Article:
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—Bond calls for a more unified opposition
—says coalition can do better to represent supporters
Contending that the A Partnership for National Unity + Alliance For Change (APNU+AFC) Coalition could have done much more during its time in Office (2015-2020), James Bond, an Attorney-at-Law, Political Activist and Businessman, said two years after the highly controversial 2020 General and Regional Elections, APNU+AFC, now in opposition, finds itself in a bad shape – divided and with no Leader.
“I feel very strongly that the Opposition can do better; I have not seen a unified opposition,” Bond told Political Scientist, Dr. David Hinds, while appearing on Politics 101 on Thursday, March 3. Bond, who is also a member of the People’s National Congress Reform (PNCR) – the largest party within the coalition – warned that Guyanese are keenly following the ‘developments’ within the Opposition, and passing their judgement. “They think, and they say it, the Opposition is weak; the Opposition is in disarray; the Opposition has no leader,” Bond said.
He alluded to the fact that more than a month after Joseph Harmon stepped down as Leader of the Opposition in the National Assembly, there has been no replacement.
The Central Executive Committee (CEC) of the PNCR has been pushing for its Leader, Aubrey Norton to become the next Opposition Leader, but though the party has secured the support of the AFC, it has been a struggle to get Norton into the House despite Harmon’s resignation.
He said on the ground, the Opposition is not amassing the requisite support, particularly in the case of securing non-traditional votes, ahead of the Local Government and General and Regional Elections. “What groundwork are we putting in place to win the next election,” Bond questioned.
From where he stands, the Opposition, in particular the APNU+AFC, is performing poorly. “We are performing miserably, and I do hope that we get our act together,” Bond submitted.
Lack of vision, energy
Reflecting on the Coalition’s term in Office, the Political Activist submitted that the Coalition Government lacked a vision for development that incorporated the Private Sector. According to him, the Private Sector under the David Granger Administration was sidelined. “We kept the Private Sector at arm’s length,” he posited while contending that any Government seeking to remain in office must share a positive relationship with the Private Sector. “But we found ourselves, whilst in Government, alienating the Private Sector because we think they are PPP… Even if they are PPP, you still have to make sure, that you incorporate them into your policies, into your programmes to transform Guyana,” he reasoned.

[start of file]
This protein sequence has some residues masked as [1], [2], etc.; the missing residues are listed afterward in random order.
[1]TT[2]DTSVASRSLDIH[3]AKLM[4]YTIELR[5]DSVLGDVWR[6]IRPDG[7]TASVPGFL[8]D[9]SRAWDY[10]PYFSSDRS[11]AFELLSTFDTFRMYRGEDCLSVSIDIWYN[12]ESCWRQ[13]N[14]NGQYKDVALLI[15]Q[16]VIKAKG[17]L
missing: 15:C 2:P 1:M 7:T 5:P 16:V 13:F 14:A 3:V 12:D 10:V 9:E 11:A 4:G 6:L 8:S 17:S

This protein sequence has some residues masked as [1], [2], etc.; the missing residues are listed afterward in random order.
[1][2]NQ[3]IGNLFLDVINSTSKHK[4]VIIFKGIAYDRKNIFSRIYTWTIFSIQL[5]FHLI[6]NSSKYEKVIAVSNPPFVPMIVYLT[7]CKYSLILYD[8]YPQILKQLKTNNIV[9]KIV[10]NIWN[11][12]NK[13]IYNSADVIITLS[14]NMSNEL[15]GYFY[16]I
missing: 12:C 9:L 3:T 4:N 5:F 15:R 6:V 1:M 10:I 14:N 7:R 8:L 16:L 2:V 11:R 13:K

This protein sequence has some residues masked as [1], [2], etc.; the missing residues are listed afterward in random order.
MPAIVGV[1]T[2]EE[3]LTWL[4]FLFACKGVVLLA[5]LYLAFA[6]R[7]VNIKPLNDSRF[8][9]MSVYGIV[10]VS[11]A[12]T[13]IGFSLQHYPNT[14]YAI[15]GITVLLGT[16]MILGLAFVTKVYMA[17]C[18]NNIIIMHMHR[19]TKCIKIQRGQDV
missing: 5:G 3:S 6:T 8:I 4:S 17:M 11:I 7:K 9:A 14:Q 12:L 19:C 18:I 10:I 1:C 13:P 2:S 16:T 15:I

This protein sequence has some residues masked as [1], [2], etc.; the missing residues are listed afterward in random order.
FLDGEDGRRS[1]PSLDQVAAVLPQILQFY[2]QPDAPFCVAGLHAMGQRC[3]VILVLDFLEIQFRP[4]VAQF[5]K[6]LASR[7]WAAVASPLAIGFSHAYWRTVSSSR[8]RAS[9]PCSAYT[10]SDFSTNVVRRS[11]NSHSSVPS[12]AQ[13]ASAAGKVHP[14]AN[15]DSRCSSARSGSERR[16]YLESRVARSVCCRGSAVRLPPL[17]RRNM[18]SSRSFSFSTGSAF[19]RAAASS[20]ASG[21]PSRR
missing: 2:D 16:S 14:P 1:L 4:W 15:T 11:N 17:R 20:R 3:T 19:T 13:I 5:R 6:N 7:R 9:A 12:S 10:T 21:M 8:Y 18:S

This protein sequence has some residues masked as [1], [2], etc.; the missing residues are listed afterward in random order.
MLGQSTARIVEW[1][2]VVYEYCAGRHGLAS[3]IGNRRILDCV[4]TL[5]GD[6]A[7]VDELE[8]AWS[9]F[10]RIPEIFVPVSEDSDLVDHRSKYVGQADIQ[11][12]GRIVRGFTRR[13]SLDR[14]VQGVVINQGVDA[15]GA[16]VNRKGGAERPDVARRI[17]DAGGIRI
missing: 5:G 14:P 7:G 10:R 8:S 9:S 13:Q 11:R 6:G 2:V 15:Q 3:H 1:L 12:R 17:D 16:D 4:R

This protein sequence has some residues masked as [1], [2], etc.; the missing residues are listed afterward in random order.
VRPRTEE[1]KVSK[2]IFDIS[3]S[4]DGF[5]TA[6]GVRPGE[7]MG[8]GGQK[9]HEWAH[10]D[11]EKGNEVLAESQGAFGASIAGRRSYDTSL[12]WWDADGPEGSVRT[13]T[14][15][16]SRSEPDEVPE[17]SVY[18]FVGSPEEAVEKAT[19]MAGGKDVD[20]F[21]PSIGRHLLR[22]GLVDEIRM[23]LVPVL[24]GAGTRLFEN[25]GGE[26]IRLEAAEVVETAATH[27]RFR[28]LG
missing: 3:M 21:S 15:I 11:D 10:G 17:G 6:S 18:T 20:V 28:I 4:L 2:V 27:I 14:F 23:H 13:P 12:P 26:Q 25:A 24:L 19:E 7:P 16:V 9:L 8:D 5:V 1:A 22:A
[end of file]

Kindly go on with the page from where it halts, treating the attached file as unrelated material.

Bond said that a number of private developmental projects were left languishing under the Coalition Government. He posited too that the Granger Administration could have done more to improve the Criminal Justice System. Turning his attention to the 2020 General Elections, Bond opined that the Coalition dropped the ball. “I don’t think that we went into the Elections as an elections machinery,” he opined, while adding that even ahead of those crucial elections, the Coalition Government failed to act on intelligence garnered, particularly regarding the 2018 No-Confidence Motion, which was successfully passed in the National Assembly after one of its Members of Parliament, Charrandass Persaud, voted in favor of the motion.
In a USAID sponsored report dubbed ‘Democracy, Human Rights and Governance Assessment: Guyana,’ it was submitted that “the ruling party, the People’s Progressive Party (PPP) and the opposition coalition the A Partnership for National Unity and Alliance For Change (APNU+AFC) need to find a way to form a functioning democracy based on power-sharing rather than a ‘winner takes all’ mentality.”
Asked to weigh in on this assessment, Bond, in supporting the proposition, said it has long been his belief that societies such as Guyana with a diversity of ethnic groups, cultures and religious beliefs, must work together for the good of all. “Guyana does not belong to one group; Guyana doesn’t belong to one party but the political system that we have allows for that, allows for one grouping to dominate, allows for one party to dominate. It is impossible for the entire country to benefit economically from a system is designed to benefit a single political party,” he reasoned.
He submitted that regardless of the party in power, Guyanese must benefit fairly and equitably from the country’s resources. Additionally, he said the Opposition must not be shut out or excluded from the country’s development, and therefore, should be included in the decision making process at every level.
CLEARING THE AIR
Bond, who himself has come in for much criticisms particularly from coalition supporters, made it clear that he remains a solid member and supporter of the PNCR. However, he said as a businessman, he cannot engage in segregation. He said one cannot mix business with politics. “Everyone must feel welcome at my place of business. I don’t care if you are PPP, if you are PNC, if you are WPA, if you are Indian, Black, Chinese, whatever, you are welcome at my place of business,” he said.
He noted that many of the associates that he has now existed long before the 2020 and 2015 Elections. Bond said his charitable work in the various communities along the East Coast of Demerara and other parts of the country is intended at building bridges.